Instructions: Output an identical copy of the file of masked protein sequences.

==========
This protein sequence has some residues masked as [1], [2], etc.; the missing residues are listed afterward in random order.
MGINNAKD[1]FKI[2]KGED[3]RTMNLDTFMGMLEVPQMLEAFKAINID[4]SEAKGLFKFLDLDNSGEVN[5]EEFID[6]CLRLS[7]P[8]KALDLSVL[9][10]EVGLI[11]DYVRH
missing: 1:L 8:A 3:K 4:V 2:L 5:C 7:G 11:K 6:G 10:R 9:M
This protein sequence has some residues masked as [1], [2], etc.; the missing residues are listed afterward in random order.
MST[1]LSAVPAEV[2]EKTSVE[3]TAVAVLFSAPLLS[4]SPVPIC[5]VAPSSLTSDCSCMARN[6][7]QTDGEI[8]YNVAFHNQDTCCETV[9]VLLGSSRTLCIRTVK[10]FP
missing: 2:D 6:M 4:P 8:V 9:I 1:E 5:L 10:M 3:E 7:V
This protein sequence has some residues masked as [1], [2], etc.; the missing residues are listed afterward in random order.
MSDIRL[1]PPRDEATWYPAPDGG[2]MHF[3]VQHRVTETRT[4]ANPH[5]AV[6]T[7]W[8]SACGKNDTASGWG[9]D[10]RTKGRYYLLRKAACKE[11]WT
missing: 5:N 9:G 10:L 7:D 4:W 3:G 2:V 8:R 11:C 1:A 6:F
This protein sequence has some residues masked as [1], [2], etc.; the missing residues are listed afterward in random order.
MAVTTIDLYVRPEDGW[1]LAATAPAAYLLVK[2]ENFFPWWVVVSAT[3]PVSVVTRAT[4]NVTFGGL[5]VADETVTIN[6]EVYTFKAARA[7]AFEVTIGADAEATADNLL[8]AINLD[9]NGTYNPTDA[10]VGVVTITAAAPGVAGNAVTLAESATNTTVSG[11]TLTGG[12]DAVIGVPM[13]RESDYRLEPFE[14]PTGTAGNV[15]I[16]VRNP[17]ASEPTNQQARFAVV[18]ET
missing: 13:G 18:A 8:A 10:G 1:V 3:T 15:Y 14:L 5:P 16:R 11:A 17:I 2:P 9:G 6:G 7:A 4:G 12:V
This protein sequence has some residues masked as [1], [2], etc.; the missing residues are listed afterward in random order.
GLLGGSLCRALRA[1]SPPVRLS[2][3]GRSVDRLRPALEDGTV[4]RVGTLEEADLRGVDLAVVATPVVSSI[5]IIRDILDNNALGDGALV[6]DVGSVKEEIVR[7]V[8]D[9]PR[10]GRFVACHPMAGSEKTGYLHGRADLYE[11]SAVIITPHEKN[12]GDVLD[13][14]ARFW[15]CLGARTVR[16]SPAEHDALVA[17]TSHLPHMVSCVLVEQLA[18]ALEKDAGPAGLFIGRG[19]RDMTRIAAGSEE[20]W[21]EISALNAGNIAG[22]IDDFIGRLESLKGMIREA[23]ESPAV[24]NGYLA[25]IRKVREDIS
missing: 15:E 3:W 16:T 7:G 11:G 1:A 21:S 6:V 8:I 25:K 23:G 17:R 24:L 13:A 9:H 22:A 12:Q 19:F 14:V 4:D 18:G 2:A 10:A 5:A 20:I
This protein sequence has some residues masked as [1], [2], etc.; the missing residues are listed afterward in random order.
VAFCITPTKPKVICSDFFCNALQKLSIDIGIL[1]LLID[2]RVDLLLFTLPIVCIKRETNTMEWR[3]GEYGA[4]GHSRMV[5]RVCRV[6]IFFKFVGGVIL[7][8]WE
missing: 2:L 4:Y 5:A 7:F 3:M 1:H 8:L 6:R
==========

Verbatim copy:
This protein sequence has some residues masked as [1], [2], etc.; the missing residues are listed afterward in random order.
MGINNAKD[1]FKI[2]KGED[3]RTMNLDTFMGMLEVPQMLEAFKAINID[4]SEAKGLFKFLDLDNSGEVN[5]EEFID[6]CLRLS[7]P[8]KALDLSVL[9][10]EVGLI[11]DYVRH
missing: 1:L 8:A 3:K 4:V 2:L 5:C 7:G 11:K 6:G 10:R 9:M
This protein sequence has some residues masked as [1], [2], etc.; the missing residues are listed afterward in random order.
MST[1]LSAVPAEV[2]EKTSVE[3]TAVAVLFSAPLLS[4]SPVPIC[5]VAPSSLTSDCSCMARN[6][7]QTDGEI[8]YNVAFHNQDTCCETV[9]VLLGSSRTLCIRTVK[10]FP
missing: 2:D 6:M 4:P 8:V 9:I 1:E 5:L 10:M 3:E 7:V
This protein sequence has some residues masked as [1], [2], etc.; the missing residues are listed afterward in random order.
MSDIRL[1]PPRDEATWYPAPDGG[2]MHF[3]VQHRVTETRT[4]ANPH[5]AV[6]T[7]W[8]SACGKNDTASGWG[9]D[10]RTKGRYYLLRKAACKE[11]WT
missing: 5:N 9:G 10:L 7:D 4:W 3:G 2:V 8:R 11:C 1:A 6:F
This protein sequence has some residues masked as [1], [2], etc.; the missing residues are listed afterward in random order.
MAVTTIDLYVRPEDGW[1]LAATAPAAYLLVK[2]ENFFPWWVVVSAT[3]PVSVVTRAT[4]NVTFGGL[5]VADETVTIN[6]EVYTFKAARA[7]AFEVTIGADAEATADNLL[8]AINLD[9]NGTYNPTDA[10]VGVVTITAAAPGVAGNAVTLAESATNTTVSG[11]TLTGG[12]DAVIGVPM[13]RESDYRLEPFE[14]PTGTAGNV[15]I[16]VRNP[17]ASEPTNQQARFAVV[18]ET
missing: 13:G 18:A 8:A 10:G 1:V 3:T 15:Y 14:L 5:P 16:R 11:A 17:I 2:P 9:G 6:G 7:A 4:G 12:V
This protein sequence has some residues masked as [1], [2], etc.; the missing residues are listed afterward in random order.
GLLGGSLCRALRA[1]SPPVRLS[2][3]GRSVDRLRPALEDGTV[4]RVGTLEEADLRGVDLAVVATPVVSSI[5]IIRDILDNNALGDGALV[6]DVGSVKEEIVR[7]V[8]D[9]PR[10]GRFVACHPMAGSEKTGYLHGRADLYE[11]SAVIITPHEKN[12]GDVLD[13][14]ARFW[15]CLGARTVR[16]SPAEHDALVA[17]TSHLPHMVSCVLVEQLA[18]ALEKDAGPAGLFIGRG[19]RDMTRIAAGSEE[20]W[21]EISALNAGNIAG[22]IDDFIGRLESLKGMIREA[23]ESPAV[24]NGYLA[25]IRKVREDIS
missing: 15:E 3:W 16:T 7:G 11:G 1:A 21:S 6:V 8:I 25:K 23:G 17:R 24:L 13:A 9:H 22:A 12:Q 19:F 14:V 4:D 18:G 2:A 10:A 5:A 20:I
This protein sequence has some residues masked as [1], [2], etc.; the missing residues are listed afterward in random order.
VAFCITPTKPKVICSDFFCNALQKLSIDIGIL[1]LLID[2]RVDLLLFTLPIVCIKRETNTMEWR[3]GEYGA[4]GHSRMV[5]RVCRV[6]IFFKFVGGVIL[7][8]WE
missing: 2:L 4:Y 5:A 7:F 3:M 1:H 8:L 6:R